Guadalcanal Leaders Hopeful Of Peace

Published: Thu 19 Oct 2000 10:32 AM
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By Duran Angiki
USP's Pacific Journalism Online correspondent
GIZO, Solomon Islands (WP): Lasting peace could only be achieved in the war-torn island of Guadalcanal in the Solomon Islands if the warring ethnic militia give peace a chance, says the island's leader.
“What we need is commitments from the Isatabu Freedom Movement and Malaita Eagle Force,” said the Premier of Guadalcanal Province, Ezekiel Alebua.
“Peace now has a chance to come to our islands and we need to respect each other and settle matters."
Alebua made the statement yesterday in front of about 500 well wishers and relatives who witnessed the arrival of the Guadalcanal delegation.
“We want peace and let there be peace in the Solomon Islands,” said Premier Alebua.
The delegation to the four days talk in Townsville had to be flown back to the Solomons by two separate Australian Airforce Hercules.
The MEF and Solomon Islands government took the first flight and arrived
back in the national capital, Honiara, on Sunday - a day earlier from the Guadalcanal group.
The Guadalcanal delegation included provincial and community leaders and
IFM commanders arrived back to a hero’s welcome ceremony at Munda airport, Western Solomons.
Munda is located on New Georgia Island. It is one of Solomon Islands’ second largest semi-international airports, built by the USA led allied force during World War II in 1942 to 1945.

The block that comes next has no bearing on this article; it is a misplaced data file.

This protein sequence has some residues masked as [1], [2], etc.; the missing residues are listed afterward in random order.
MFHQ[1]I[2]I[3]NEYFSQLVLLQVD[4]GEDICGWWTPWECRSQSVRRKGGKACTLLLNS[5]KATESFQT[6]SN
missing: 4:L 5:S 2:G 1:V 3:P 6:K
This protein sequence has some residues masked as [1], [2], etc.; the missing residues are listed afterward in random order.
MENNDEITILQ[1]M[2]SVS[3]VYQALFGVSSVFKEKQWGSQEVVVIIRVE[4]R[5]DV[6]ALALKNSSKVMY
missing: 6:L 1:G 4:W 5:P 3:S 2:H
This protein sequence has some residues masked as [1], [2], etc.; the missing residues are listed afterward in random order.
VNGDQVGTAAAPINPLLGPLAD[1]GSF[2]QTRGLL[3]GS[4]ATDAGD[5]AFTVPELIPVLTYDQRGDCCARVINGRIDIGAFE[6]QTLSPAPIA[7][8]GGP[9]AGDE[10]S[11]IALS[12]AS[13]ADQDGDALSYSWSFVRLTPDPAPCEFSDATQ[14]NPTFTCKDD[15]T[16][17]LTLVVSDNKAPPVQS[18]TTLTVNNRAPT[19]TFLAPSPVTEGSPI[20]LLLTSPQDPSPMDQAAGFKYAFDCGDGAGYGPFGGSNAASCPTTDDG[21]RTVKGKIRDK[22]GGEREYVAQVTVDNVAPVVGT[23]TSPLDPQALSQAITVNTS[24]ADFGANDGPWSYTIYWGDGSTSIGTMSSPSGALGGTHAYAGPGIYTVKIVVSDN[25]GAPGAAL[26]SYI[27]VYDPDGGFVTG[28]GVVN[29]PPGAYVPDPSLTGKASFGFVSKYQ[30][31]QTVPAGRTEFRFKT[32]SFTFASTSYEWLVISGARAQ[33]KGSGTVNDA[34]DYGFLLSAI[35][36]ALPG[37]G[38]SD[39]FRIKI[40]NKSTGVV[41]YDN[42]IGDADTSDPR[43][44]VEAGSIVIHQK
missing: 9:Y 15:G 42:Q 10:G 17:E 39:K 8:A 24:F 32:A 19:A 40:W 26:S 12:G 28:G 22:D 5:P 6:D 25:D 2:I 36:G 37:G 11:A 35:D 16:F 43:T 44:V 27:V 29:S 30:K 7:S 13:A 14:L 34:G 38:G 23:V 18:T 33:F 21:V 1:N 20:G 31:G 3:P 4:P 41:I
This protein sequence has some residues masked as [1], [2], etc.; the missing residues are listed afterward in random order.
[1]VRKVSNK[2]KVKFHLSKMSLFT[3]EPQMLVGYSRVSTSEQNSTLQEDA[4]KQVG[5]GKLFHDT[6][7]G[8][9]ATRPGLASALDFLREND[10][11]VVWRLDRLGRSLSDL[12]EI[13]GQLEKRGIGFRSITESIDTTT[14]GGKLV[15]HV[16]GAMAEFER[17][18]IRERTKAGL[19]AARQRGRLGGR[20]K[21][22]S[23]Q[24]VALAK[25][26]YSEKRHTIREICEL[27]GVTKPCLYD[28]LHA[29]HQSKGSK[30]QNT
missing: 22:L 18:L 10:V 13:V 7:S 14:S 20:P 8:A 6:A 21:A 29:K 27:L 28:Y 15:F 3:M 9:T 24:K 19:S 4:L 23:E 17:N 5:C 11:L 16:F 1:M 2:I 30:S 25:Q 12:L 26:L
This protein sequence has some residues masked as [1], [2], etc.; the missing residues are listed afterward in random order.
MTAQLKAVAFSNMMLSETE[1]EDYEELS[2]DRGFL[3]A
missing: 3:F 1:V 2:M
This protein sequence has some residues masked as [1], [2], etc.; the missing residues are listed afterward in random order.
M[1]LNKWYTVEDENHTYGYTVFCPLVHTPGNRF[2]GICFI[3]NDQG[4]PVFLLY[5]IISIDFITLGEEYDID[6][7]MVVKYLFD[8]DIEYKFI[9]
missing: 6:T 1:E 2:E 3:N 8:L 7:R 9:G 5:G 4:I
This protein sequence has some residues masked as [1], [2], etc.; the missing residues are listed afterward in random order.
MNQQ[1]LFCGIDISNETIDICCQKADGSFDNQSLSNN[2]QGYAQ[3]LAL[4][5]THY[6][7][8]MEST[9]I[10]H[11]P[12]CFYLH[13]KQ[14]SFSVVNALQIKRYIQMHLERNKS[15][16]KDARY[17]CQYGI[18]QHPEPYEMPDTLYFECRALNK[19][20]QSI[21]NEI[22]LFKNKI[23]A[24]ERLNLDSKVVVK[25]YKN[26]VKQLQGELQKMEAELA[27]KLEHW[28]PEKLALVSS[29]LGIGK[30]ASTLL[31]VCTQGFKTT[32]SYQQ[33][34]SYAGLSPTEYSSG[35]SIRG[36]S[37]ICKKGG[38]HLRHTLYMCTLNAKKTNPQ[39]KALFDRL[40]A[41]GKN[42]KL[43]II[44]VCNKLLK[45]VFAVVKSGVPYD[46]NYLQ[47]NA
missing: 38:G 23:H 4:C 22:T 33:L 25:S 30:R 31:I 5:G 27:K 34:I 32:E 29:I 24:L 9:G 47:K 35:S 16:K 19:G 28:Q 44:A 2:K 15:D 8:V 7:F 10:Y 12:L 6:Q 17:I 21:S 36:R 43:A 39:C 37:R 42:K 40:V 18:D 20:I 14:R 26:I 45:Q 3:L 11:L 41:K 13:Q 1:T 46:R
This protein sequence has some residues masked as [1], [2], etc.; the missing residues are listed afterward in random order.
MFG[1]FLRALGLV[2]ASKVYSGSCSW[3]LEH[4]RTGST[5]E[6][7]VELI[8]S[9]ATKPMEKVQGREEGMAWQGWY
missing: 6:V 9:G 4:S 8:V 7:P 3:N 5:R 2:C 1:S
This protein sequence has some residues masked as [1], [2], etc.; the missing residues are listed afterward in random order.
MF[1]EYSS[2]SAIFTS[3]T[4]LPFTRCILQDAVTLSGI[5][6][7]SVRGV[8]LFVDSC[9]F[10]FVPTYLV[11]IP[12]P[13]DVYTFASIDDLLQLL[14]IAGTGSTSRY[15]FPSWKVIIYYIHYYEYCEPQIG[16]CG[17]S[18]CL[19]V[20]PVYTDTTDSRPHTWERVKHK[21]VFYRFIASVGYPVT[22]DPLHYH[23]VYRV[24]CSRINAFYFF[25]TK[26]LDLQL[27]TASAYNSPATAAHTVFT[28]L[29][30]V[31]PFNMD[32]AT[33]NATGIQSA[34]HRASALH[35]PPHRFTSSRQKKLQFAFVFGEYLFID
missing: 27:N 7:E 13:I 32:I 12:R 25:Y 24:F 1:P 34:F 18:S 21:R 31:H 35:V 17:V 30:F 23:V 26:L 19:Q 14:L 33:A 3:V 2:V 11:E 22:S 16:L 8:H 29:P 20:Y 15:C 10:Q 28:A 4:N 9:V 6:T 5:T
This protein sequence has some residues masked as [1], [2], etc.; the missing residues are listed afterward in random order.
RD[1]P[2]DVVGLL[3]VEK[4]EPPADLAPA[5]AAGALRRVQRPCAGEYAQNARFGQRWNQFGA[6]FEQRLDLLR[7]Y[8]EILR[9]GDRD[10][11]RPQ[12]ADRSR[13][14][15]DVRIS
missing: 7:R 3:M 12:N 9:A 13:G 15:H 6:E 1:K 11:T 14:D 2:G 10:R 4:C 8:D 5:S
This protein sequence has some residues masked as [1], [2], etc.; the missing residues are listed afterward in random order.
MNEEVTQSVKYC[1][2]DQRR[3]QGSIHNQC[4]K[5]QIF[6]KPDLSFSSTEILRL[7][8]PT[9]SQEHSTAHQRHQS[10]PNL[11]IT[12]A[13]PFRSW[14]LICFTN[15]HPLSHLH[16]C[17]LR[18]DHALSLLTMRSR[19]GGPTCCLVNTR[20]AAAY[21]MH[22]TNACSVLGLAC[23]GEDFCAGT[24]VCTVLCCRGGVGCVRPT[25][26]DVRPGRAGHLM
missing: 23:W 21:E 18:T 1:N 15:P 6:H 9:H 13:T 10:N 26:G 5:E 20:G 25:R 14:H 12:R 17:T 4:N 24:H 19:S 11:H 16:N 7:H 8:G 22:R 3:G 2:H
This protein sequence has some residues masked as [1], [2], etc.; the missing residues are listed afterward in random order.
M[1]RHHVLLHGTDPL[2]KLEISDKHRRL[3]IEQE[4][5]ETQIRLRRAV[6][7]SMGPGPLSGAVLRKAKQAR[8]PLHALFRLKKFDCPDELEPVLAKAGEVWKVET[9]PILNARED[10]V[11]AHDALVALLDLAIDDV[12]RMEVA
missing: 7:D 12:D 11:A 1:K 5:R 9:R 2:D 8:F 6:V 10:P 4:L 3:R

Villagers jumped packed the airport terminal and surrounding area, while
about 20 Australia airforce and navy personnel coordinate the disembarking of the 40-member delegation.
Following the normal checking process through immigration and customs, Munda community and Guadalcanalese in Western Solomons held a reception for the group.
Community leaders and displaced Guadalcanal people co-host the reception
to show appreciation for the signing of the peace-agreement that aimed to end the 21-month ethnic conflict.
The Townsville Peace-Agreement becomes the seventh of its kind signed by
both ethnic groups with successive governments.
Emotions were run high as relatives in both the delegation and the displaced community of Guadalcanal, met for the first time after many months of separation.
Alebua thanked the people of Solomon Islands and in particular Western Solomons for their prayers that resulted in the signing of the peace-agreement.
He assured his colleague, Ruben Lilo, of Guadalcanal province gratitude to the government of Western Solomons for accepting displaced Guadalcanalese.
Delegation spokesman Dr Tarcisius Tara Kabutaulaka said: "There’s a lot to be desired but it is good to have something to start working on.
"The challenge now to the people of Guadalcanal is to go and spread the intention of the peace-agreement to the people and militants."
Dr Kabutaulaka said it was important to try to communicate this peace plan to others because the delegation needs to carry on from here.
“People are now tied of the war and they want peace and community education is very much needed.
Western Solomons Premier Ruben Lilo, who also attended the peace talks and returned with the delegation, said his government has thanked Guadalcanal Province for its commitment to peace.
He assured his counterpart of his government's commitment to resolving the ethnic crisis and warned that repeating of the conflict would not be in the best interest of Solomon Islands.
Henry Tobani, the IFM spokesman, said: "We are quite happy with the agreement.
"The biggest challenge now is commitment and during the negotiation both
side showed exactly that and they were very accommodating."

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